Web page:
According to the latest fitness data for the country, just 1 in 4 teenagers meet the U.S. health guidelines. The data reflects trends for kids aged 12 to 15 who meet the recommendation of an hour or more of moderate to vigorous activity every day.
The results are based on about 800 kids who self-reported their activity levels and had physical exams as part of the 2012 National Youth Fitness Survey. Government researchers won’t call the results disappointing, but lead author Tala Fakhouri of the Centers for Disease Control and Prevention said, “There’s always room for improvement.”
The CDC released partial results Wednesday from the fitness survey, which involved kids aged 3 to 15. Other results from the same survey are pending and include fitness data based on more objective measures including treadmill tests.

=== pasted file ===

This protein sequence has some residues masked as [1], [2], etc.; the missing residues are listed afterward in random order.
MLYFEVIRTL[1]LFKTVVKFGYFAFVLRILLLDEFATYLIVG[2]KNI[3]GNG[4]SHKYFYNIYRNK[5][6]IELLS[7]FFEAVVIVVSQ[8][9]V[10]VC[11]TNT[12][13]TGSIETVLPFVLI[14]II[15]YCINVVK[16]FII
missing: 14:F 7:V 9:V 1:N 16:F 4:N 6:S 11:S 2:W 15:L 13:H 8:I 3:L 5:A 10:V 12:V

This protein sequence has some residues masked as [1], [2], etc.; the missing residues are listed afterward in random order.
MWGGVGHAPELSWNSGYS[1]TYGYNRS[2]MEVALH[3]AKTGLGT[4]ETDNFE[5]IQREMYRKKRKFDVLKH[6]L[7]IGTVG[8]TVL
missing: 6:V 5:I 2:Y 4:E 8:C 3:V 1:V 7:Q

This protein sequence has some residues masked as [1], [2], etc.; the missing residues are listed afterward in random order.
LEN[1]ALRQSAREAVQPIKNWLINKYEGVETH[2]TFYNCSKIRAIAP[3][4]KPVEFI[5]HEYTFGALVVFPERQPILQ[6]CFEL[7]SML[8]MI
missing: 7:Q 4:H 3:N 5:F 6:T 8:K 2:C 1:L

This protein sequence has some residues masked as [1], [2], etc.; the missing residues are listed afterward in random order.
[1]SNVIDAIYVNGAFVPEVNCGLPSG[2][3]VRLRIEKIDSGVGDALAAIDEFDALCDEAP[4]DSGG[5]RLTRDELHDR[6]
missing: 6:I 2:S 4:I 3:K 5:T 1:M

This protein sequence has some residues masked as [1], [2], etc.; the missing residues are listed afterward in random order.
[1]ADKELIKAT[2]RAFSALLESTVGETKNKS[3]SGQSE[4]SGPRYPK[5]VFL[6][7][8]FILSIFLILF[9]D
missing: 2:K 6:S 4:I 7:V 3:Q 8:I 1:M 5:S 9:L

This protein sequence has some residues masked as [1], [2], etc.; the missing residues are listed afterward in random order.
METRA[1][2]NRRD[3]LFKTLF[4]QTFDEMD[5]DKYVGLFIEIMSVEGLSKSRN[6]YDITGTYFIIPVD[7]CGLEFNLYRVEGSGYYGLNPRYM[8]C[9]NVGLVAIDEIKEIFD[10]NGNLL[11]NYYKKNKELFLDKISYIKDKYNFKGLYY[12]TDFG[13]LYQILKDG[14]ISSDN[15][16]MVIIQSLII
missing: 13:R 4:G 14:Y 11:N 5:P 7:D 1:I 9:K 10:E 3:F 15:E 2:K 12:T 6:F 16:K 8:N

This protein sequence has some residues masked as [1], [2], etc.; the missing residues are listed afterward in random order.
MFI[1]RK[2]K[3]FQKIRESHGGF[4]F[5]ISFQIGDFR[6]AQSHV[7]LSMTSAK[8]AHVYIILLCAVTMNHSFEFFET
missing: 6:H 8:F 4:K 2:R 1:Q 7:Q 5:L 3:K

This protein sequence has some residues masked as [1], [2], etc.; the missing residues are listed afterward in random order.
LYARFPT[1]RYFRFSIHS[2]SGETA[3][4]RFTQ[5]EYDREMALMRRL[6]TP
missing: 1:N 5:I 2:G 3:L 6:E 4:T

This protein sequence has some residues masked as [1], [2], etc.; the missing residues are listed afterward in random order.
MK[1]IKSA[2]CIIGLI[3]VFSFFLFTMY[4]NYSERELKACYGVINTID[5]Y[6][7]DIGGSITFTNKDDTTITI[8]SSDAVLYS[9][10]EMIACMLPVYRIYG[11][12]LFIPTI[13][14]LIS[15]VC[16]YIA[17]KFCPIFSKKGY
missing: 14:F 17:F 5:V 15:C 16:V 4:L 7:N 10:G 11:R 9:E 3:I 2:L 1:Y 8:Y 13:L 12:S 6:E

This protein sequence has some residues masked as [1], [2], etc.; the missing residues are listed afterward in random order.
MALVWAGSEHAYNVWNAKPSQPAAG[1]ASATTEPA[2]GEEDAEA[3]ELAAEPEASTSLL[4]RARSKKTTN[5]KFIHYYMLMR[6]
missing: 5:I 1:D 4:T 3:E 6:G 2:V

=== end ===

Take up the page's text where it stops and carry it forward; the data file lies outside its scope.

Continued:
Obese kids were less active than children of normal weight. Overweight girls were slightly less active than normal-weight girls but levels were similar among overweight and normal-weight boys.
Data also suggest obesity may have slightly decreased among some kids but the overall rate for children aged 2 to 19 is 17 percent (roughly 12.5 million obese kids).
Considering the drastic cut in recess in many schools in the country, are the findings surprising?
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